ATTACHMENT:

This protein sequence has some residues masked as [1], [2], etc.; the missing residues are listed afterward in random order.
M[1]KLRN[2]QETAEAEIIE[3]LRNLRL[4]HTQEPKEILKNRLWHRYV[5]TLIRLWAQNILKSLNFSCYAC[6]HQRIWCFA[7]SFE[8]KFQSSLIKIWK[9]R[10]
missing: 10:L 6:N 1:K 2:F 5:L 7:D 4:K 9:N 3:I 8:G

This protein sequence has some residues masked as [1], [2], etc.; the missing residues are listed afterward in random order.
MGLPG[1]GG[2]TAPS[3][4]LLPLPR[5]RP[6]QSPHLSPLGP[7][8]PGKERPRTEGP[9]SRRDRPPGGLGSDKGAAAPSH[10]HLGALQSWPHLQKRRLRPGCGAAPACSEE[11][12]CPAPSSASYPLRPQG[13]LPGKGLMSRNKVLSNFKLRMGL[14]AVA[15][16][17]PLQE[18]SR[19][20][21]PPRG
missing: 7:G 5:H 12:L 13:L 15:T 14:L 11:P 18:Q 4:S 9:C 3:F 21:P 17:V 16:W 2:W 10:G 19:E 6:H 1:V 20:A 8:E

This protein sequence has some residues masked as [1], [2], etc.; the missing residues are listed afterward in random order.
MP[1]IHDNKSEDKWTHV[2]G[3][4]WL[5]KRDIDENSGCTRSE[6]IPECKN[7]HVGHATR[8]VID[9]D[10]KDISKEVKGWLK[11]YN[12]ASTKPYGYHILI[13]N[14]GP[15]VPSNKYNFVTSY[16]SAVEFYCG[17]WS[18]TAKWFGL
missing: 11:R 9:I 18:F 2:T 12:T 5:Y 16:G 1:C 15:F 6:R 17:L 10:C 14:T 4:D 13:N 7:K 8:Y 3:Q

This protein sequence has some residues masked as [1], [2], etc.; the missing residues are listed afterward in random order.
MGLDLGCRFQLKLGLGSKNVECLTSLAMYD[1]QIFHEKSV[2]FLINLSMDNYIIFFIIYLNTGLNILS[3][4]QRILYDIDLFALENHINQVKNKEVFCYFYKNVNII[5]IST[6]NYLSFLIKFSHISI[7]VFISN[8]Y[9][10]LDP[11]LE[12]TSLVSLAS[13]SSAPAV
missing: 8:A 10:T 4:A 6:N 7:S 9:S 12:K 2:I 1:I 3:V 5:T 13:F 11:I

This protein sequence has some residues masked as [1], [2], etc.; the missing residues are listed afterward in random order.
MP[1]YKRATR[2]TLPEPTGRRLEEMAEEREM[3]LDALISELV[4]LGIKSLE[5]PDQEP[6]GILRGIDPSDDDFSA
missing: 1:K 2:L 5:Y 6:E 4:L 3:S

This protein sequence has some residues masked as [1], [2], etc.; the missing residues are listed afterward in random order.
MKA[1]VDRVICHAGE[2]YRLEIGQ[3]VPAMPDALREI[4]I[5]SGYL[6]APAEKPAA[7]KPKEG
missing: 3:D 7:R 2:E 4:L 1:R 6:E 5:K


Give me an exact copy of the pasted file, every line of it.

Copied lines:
This protein sequence has some residues masked as [1], [2], etc.; the missing residues are listed afterward in random order.
M[1]KLRN[2]QETAEAEIIE[3]LRNLRL[4]HTQEPKEILKNRLWHRYV[5]TLIRLWAQNILKSLNFSCYAC[6]HQRIWCFA[7]SFE[8]KFQSSLIKIWK[9]R[10]
missing: 10:L 6:N 1:K 2:F 5:L 7:D 4:K 9:N 3:I 8:G

This protein sequence has some residues masked as [1], [2], etc.; the missing residues are listed afterward in random order.
MGLPG[1]GG[2]TAPS[3][4]LLPLPR[5]RP[6]QSPHLSPLGP[7][8]PGKERPRTEGP[9]SRRDRPPGGLGSDKGAAAPSH[10]HLGALQSWPHLQKRRLRPGCGAAPACSEE[11][12]CPAPSSASYPLRPQG[13]LPGKGLMSRNKVLSNFKLRMGL[14]AVA[15][16][17]PLQE[18]SR[19][20][21]PPRG
missing: 7:G 5:H 12:L 13:L 15:T 14:L 11:P 18:Q 4:S 9:C 3:F 21:P 17:V 16:W 2:W 10:G 19:E 6:H 1:V 20:A 8:E

This protein sequence has some residues masked as [1], [2], etc.; the missing residues are listed afterward in random order.
MP[1]IHDNKSEDKWTHV[2]G[3][4]WL[5]KRDIDENSGCTRSE[6]IPECKN[7]HVGHATR[8]VID[9]D[10]KDISKEVKGWLK[11]YN[12]ASTKPYGYHILI[13]N[14]GP[15]VPSNKYNFVTSY[16]SAVEFYCG[17]WS[18]TAKWFGL
missing: 11:R 9:I 18:F 2:T 12:T 5:Y 16:G 1:C 15:F 6:R 17:L 10:C 14:T 4:D 13:N 7:K 8:Y 3:Q

This protein sequence has some residues masked as [1], [2], etc.; the missing residues are listed afterward in random order.
MGLDLGCRFQLKLGLGSKNVECLTSLAMYD[1]QIFHEKSV[2]FLINLSMDNYIIFFIIYLNTGLNILS[3][4]QRILYDIDLFALENHINQVKNKEVFCYFYKNVNII[5]IST[6]NYLSFLIKFSHISI[7]VFISN[8]Y[9][10]LDP[11]LE[12]TSLVSLAS[13]SSAPAV
missing: 8:A 10:T 4:A 6:N 7:S 9:S 12:K 2:I 1:I 3:V 5:T 13:F 11:I

This protein sequence has some residues masked as [1], [2], etc.; the missing residues are listed afterward in random order.
MP[1]YKRATR[2]TLPEPTGRRLEEMAEEREM[3]LDALISELV[4]LGIKSLE[5]PDQEP[6]GILRGIDPSDDDFSA
missing: 1:K 2:L 5:Y 6:E 4:L 3:S

This protein sequence has some residues masked as [1], [2], etc.; the missing residues are listed afterward in random order.
MKA[1]VDRVICHAGE[2]YRLEIGQ[3]VPAMPDALREI[4]I[5]SGYL[6]APAEKPAA[7]KPKEG
missing: 3:D 7:R 2:E 4:L 1:R 6:E 5:K